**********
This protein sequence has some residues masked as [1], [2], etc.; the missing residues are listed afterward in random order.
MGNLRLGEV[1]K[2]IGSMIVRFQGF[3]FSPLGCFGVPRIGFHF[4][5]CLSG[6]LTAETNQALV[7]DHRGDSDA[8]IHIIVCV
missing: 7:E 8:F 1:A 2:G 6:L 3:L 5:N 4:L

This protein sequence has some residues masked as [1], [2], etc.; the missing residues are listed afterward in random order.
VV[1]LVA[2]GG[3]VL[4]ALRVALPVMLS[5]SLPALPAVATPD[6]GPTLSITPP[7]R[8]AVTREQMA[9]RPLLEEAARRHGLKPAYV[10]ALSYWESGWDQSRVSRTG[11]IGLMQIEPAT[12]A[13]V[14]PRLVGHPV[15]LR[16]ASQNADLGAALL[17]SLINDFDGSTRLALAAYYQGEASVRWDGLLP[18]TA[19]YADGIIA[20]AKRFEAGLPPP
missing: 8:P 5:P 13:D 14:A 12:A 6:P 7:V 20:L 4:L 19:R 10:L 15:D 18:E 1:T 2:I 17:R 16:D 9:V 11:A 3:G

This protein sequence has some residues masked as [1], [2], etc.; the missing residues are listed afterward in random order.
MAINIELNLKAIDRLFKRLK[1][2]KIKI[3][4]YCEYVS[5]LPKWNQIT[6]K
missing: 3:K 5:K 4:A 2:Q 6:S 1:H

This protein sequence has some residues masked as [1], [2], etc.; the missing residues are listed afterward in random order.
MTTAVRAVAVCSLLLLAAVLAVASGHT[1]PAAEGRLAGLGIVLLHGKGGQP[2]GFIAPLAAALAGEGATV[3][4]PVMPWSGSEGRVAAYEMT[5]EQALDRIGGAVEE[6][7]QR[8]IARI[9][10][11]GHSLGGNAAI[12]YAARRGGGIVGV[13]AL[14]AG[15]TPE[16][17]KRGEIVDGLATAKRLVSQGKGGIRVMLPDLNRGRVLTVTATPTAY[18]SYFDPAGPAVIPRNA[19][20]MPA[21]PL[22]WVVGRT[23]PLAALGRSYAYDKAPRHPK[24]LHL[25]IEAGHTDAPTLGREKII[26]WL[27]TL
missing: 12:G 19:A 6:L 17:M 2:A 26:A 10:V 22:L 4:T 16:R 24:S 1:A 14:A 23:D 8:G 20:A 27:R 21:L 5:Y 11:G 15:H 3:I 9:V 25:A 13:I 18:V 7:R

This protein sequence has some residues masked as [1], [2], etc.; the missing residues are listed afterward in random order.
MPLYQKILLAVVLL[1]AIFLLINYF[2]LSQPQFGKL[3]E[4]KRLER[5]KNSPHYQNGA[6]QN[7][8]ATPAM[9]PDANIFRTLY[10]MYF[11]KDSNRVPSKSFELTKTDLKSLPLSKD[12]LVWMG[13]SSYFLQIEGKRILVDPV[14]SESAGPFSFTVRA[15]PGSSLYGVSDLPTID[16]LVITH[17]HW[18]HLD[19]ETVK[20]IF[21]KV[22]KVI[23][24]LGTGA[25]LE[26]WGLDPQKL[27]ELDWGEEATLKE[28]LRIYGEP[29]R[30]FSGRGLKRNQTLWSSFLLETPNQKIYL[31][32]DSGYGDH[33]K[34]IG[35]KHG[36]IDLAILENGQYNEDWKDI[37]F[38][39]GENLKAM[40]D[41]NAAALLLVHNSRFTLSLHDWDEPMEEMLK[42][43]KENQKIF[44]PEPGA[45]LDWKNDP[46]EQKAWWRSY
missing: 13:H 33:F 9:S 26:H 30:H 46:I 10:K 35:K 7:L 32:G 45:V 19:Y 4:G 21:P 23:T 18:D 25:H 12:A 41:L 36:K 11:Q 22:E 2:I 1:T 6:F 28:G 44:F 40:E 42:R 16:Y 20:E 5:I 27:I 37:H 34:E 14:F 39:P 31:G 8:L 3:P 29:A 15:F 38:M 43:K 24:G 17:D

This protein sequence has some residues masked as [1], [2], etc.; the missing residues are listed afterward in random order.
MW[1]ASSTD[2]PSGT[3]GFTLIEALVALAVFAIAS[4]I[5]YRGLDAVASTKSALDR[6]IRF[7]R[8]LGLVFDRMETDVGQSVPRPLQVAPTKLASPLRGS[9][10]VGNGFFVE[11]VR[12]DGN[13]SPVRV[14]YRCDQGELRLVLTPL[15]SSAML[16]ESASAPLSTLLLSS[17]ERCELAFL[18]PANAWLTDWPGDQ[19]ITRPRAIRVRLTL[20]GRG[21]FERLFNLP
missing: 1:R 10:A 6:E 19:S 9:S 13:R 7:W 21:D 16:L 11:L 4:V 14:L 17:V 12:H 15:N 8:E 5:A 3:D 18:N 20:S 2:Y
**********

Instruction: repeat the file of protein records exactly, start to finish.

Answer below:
This protein sequence has some residues masked as [1], [2], etc.; the missing residues are listed afterward in random order.
MGNLRLGEV[1]K[2]IGSMIVRFQGF[3]FSPLGCFGVPRIGFHF[4][5]CLSG[6]LTAETNQALV[7]DHRGDSDA[8]IHIIVCV
missing: 7:E 8:F 1:A 2:G 6:L 3:L 5:N 4:L

This protein sequence has some residues masked as [1], [2], etc.; the missing residues are listed afterward in random order.
VV[1]LVA[2]GG[3]VL[4]ALRVALPVMLS[5]SLPALPAVATPD[6]GPTLSITPP[7]R[8]AVTREQMA[9]RPLLEEAARRHGLKPAYV[10]ALSYWESGWDQSRVSRTG[11]IGLMQIEPAT[12]A[13]V[14]PRLVGHPV[15]LR[16]ASQNADLGAALL[17]SLINDFDGSTRLALAAYYQGEASVRWDGLLP[18]TA[19]YADGIIA[20]AKRFEAGLPPP
missing: 8:P 5:P 13:D 14:A 12:A 6:P 7:V 20:L 4:L 19:R 10:L 15:D 18:E 1:T 2:I 17:R 16:D 9:V 11:A 3:G

This protein sequence has some residues masked as [1], [2], etc.; the missing residues are listed afterward in random order.
MAINIELNLKAIDRLFKRLK[1][2]KIKI[3][4]YCEYVS[5]LPKWNQIT[6]K
missing: 3:K 5:K 4:A 2:Q 6:S 1:H

This protein sequence has some residues masked as [1], [2], etc.; the missing residues are listed afterward in random order.
MTTAVRAVAVCSLLLLAAVLAVASGHT[1]PAAEGRLAGLGIVLLHGKGGQP[2]GFIAPLAAALAGEGATV[3][4]PVMPWSGSEGRVAAYEMT[5]EQALDRIGGAVEE[6][7]QR[8]IARI[9][10][11]GHSLGGNAAI[12]YAARRGGGIVGV[13]AL[14]AG[15]TPE[16][17]KRGEIVDGLATAKRLVSQGKGGIRVMLPDLNRGRVLTVTATPTAY[18]SYFDPAGPAVIPRNA[19][20]MPA[21]PL[22]WVVGRT[23]PLAALGRSYAYDKAPRHPK[24]LHL[25]IEAGHTDAPTLGREKII[26]WL[27]TL
missing: 12:G 19:A 6:L 17:M 2:A 26:A 10:V 22:L 4:T 16:R 24:S 1:A 14:A 23:D 8:G 20:A 27:R 21:L 5:Y 11:G 15:H 3:I 9:V 25:A 13:I 18:V 7:R

This protein sequence has some residues masked as [1], [2], etc.; the missing residues are listed afterward in random order.
MPLYQKILLAVVLL[1]AIFLLINYF[2]LSQPQFGKL[3]E[4]KRLER[5]KNSPHYQNGA[6]QN[7][8]ATPAM[9]PDANIFRTLY[10]MYF[11]KDSNRVPSKSFELTKTDLKSLPLSKD[12]LVWMG[13]SSYFLQIEGKRILVDPV[14]SESAGPFSFTVRA[15]PGSSLYGVSDLPTID[16]LVITH[17]HW[18]HLD[19]ETVK[20]IF[21]KV[22]KVI[23][24]LGTGA[25]LE[26]WGLDPQKL[27]ELDWGEEATLKE[28]LRIYGEP[29]R[30]FSGRGLKRNQTLWSSFLLETPNQKIYL[31][32]DSGYGDH[33]K[34]IG[35]KHG[36]IDLAILENGQYNEDWKDI[37]F[38][39]GENLKAM[40]D[41]NAAALLLVHNSRFTLSLHDWDEPMEEMLK[42][43]KENQKIF[44]PEPGA[45]LDWKNDP[46]EQKAWWRSY
missing: 13:H 33:F 9:S 26:H 30:H 46:I 10:K 35:K 7:L 32:G 45:V 19:Y 4:G 21:P 23:T 18:D 25:H 12:A 41:L 36:K 11:Q 22:E 2:I 1:T 6:F 28:G 44:F 40:E 42:R 16:Y 20:E 5:I 27:I 37:H 34:E 14:F 39:P 31:G 8:L 3:P 29:A 15:F 38:M 43:K 24:G 17:D

This protein sequence has some residues masked as [1], [2], etc.; the missing residues are listed afterward in random order.
MW[1]ASSTD[2]PSGT[3]GFTLIEALVALAVFAIAS[4]I[5]YRGLDAVASTKSALDR[6]IRF[7]R[8]LGLVFDRMETDVGQSVPRPLQVAPTKLASPLRGS[9][10]VGNGFFVE[11]VR[12]DGN[13]SPVRV[14]YRCDQGELRLVLTPL[15]SSAML[16]ESASAPLSTLLLSS[17]ERCELAFL[18]PANAWLTDWPGDQ[19]ITRPRAIRVRLTL[20]GRG[21]FERLFNLP
missing: 1:R 10:A 6:E 19:S 9:S 13:R 7:W 21:D 16:L 11:L 4:V 14:L 17:V 12:H 15:N 8:E 5:A 3:D 18:N 20:S 2:Y